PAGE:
Since the middle of the 19th century, a social revolution has shattered the power and unity of the family. Divorce, made increasingly easy by progressive legislatures, coupled with women’s suffrage, succeeded in dividing the one flesh into competing individuals. Compulsory schooling and the kind attentions of social workers (to say nothing of the newly discovered children’s rights) have established children as something like potential wards of the state, entrusted to their families on condition of good behavior. Tax policies and affirmative-action laws have the effect of making it more attractive for mothers to work outside the home and surrender their children to government-regulated day-care centers. We have not yet reached the fun-house conditions of Sweden, where parents who spank their children may face imprisonment, but we are fast approaching. With Dodd’s help, we can get there all the faster.
A government campaign to save the family can only lead to more government intervention, if only because that is the nature of government. The libertarians know that much. But at a deeper level, libertarians and leftists share certain ethical assumptions which have contributed, more than anything else, to the erosion of the modem family. These assumptions, around which we have structured most of our social policies, have to do with the equality of individuals. Society is, we are told over and over, made up of individuals. Fairness demands that each individual have a roughly equal chance to succeed in life. This means that our citizens should enjoy not only equality before the law, but also an equal right to participate in the political and economic life of the nation. Circumstances of birth—race, religion, and social position—must not be allowed to play a dominant role in deciding who gets what—whether that “what” is a legal judgment, a political office, or a job.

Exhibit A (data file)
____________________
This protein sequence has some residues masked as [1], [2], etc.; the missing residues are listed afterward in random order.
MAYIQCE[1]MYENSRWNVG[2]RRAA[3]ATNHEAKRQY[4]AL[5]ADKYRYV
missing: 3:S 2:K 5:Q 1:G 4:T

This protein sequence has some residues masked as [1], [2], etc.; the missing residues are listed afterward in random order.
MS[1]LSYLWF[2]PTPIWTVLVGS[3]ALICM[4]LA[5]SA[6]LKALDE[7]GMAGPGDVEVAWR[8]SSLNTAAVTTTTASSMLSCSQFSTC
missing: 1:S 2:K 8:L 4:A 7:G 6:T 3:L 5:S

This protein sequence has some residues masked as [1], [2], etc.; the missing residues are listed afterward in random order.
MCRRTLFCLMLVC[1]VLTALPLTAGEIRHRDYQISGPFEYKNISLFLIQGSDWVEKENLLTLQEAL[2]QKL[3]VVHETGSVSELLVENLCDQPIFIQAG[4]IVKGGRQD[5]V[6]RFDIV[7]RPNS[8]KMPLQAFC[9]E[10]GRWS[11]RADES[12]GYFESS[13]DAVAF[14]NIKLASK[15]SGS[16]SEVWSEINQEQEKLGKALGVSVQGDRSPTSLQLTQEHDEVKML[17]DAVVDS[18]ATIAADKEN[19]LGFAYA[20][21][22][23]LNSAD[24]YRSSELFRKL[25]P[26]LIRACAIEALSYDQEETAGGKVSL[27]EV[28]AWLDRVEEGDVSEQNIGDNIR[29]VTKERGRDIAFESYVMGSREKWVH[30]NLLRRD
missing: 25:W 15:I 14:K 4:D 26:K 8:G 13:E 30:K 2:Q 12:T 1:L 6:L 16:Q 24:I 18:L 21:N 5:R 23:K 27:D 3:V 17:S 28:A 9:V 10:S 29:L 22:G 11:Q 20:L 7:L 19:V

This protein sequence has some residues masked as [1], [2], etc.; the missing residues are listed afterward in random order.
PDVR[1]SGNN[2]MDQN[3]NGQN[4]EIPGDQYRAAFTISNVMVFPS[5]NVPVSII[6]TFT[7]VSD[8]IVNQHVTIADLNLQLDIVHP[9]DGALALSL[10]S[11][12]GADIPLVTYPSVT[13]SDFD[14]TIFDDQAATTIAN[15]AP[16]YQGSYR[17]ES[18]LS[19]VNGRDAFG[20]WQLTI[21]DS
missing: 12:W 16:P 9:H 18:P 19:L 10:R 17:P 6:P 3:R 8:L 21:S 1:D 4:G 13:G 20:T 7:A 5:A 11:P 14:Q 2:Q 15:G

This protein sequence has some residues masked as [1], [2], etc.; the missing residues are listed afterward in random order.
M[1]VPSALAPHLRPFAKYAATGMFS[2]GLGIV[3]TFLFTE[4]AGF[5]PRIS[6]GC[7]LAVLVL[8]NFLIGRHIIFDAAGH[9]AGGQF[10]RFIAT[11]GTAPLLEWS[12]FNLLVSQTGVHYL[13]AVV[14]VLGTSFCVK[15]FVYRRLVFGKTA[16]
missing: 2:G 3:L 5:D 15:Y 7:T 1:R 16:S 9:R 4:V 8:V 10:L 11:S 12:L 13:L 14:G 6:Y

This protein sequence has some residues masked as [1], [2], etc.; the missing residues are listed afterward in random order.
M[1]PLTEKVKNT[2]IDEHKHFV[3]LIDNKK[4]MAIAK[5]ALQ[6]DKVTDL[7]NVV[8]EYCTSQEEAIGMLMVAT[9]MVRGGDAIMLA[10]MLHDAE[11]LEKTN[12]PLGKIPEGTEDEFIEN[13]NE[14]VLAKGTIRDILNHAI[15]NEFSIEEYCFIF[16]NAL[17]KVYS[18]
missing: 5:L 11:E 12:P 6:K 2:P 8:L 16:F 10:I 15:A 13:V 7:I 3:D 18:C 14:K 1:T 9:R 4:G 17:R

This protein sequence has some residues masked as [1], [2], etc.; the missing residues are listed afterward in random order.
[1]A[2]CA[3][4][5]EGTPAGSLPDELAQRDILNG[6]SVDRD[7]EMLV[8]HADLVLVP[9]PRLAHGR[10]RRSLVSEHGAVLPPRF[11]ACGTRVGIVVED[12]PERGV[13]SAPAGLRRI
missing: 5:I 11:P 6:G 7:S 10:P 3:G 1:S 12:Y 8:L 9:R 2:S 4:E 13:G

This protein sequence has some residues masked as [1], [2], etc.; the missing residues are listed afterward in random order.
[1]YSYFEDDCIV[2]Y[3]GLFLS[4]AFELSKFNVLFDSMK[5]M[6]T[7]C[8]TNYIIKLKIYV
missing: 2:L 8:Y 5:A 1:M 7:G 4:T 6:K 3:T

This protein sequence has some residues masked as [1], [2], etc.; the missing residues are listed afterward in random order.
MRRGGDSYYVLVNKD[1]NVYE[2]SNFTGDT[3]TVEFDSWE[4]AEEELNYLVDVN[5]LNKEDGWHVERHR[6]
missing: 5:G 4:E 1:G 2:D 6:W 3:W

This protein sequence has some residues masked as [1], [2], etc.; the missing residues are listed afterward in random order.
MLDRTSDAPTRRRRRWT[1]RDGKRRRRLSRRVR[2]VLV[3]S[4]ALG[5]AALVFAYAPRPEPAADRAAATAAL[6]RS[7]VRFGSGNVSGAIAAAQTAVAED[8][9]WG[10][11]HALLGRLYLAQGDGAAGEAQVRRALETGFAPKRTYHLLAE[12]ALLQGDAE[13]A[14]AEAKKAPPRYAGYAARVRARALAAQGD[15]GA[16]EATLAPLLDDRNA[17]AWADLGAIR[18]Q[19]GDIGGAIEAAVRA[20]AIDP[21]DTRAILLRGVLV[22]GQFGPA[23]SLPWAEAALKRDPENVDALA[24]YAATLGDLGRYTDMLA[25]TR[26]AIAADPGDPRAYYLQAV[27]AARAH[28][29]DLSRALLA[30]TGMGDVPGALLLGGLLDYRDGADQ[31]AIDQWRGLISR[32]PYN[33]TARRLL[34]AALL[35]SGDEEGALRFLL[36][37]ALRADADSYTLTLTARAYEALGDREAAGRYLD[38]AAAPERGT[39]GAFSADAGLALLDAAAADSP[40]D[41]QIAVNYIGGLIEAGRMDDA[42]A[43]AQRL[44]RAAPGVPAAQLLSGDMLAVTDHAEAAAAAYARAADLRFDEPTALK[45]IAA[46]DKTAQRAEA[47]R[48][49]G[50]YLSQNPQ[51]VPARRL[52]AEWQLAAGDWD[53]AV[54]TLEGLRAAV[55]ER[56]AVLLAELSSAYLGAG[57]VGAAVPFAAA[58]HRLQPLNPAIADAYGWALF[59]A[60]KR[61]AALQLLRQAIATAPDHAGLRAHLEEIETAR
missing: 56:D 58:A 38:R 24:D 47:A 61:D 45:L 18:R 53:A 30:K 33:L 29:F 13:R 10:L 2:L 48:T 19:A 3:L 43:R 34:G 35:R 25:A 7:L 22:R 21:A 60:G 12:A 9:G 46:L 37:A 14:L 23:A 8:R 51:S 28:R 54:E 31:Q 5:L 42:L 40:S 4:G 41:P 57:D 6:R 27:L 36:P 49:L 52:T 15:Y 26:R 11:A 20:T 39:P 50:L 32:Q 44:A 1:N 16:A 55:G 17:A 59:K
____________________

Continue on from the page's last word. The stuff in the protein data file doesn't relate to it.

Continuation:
The liberal position (that is the technical term) is usually summed up in the phrase “equal opportunity.” More restrained advocates of liberalism, who usually go by the name of conservatives, say they are in favor of equality of opportunity, but not of results. The government can only guarantee us the chance to compete in the race on equal terms; it cannot ensure that everyone will be a winner. Stronger advocates of liberalism quite correctly point out the naivete of this argument. Children of affluent, intelligent, and hardworking parents begin life with distinct advantages over the underprivileged, including perhaps higher intelligence, better health, superior education, a powerful network of family friends, and even those ethical values which make for success in the world. How is it possible to so improve the opportunities for a child of a one-parent family in a Chicago housing project to such an extent that they will be equal to the advantages enjoyed by the children of a churchgoing architect in Evanston?